Book Review: Children of the New World: Stories, Alexander Weinstein (2016)

September 23rd, 2016 7:00 am by Kelly Garbato

“a comeback story without a comeback”

five out of five stars

(Full disclosure: I received a free ARC for review through Goodreads.)

We were like babies. Like Adam and Eve, some said. We reached out toward one another to see how skin felt; we let our neighbors’ hands run across our arms. In this world, we seemed to understand, we were free to experience a physical connection that we’d always longed for in the real world but had never been able to achieve. Who can blame us for being reckless?

(“Children of the New World”)

Publicly, we sold memories under Quimbly, Barrett & Woods, but when it was just the three of us, working late into the night, we thought of ourselves as mapmakers. […] Here was the ocean, here the ships, here the hotel, here the path that led to town, here the street vendors, here the memories of children we never had and parents much better than the ones we did. And far out there was the edge of the world.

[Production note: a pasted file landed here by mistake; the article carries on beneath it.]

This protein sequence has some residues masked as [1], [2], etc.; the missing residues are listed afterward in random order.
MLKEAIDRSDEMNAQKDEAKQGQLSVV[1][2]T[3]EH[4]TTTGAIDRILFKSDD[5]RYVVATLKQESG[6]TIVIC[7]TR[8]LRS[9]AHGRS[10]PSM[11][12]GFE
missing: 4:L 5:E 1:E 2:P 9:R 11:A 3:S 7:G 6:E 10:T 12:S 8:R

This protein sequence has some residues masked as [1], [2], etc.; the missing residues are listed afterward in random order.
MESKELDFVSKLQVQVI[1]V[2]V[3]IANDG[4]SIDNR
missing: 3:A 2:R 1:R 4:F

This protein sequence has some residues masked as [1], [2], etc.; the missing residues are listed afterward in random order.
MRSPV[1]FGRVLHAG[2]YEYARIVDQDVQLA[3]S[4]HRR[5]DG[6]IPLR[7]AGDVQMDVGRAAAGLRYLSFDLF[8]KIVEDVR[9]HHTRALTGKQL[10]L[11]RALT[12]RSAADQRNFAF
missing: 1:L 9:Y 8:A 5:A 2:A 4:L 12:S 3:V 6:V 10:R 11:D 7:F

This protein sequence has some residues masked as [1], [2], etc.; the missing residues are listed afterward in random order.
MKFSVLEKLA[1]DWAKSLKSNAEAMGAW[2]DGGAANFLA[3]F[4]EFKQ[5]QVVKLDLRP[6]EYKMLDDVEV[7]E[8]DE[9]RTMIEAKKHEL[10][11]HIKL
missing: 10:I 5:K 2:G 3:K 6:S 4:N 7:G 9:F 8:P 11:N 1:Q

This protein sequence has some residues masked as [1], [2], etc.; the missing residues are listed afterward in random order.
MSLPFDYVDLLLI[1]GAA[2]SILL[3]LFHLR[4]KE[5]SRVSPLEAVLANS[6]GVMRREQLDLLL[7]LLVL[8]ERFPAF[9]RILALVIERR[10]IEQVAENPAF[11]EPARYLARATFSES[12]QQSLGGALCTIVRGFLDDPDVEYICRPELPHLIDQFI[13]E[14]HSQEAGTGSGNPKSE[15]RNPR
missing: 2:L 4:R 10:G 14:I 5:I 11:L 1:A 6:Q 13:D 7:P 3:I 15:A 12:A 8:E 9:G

(“The Cartographers”)

It’s not often that I’m so truly and hopelessly blown away by a collection of short stories. Anthologies with multiple contributors are almost always a little choppy, and even those written by a single author tend to be a mixed bag. But Alexander Weinstein? He works some serious magic in Children of the New World.

The thirteen stories found within these pages are beautiful, imaginative, and deeply unsettling. Together, they create a portrait of a future beholden to technology: where consumers willingly and happily abandon memories based on fact in favor kinder, gentler fictions; where humans rarely leave the virtual world, let alone their houses; where people fornicate like mad but reproduce through cloning – and sometimes even programming. Where lovers can peel back all their layers – metaphorically and literally – and grant their partners access to every fleeting thought, emotion, and memory. Where even the apocalypse is powerless to break the hold that mere things – Lego toys and Kitchenaid mixers – exert over us.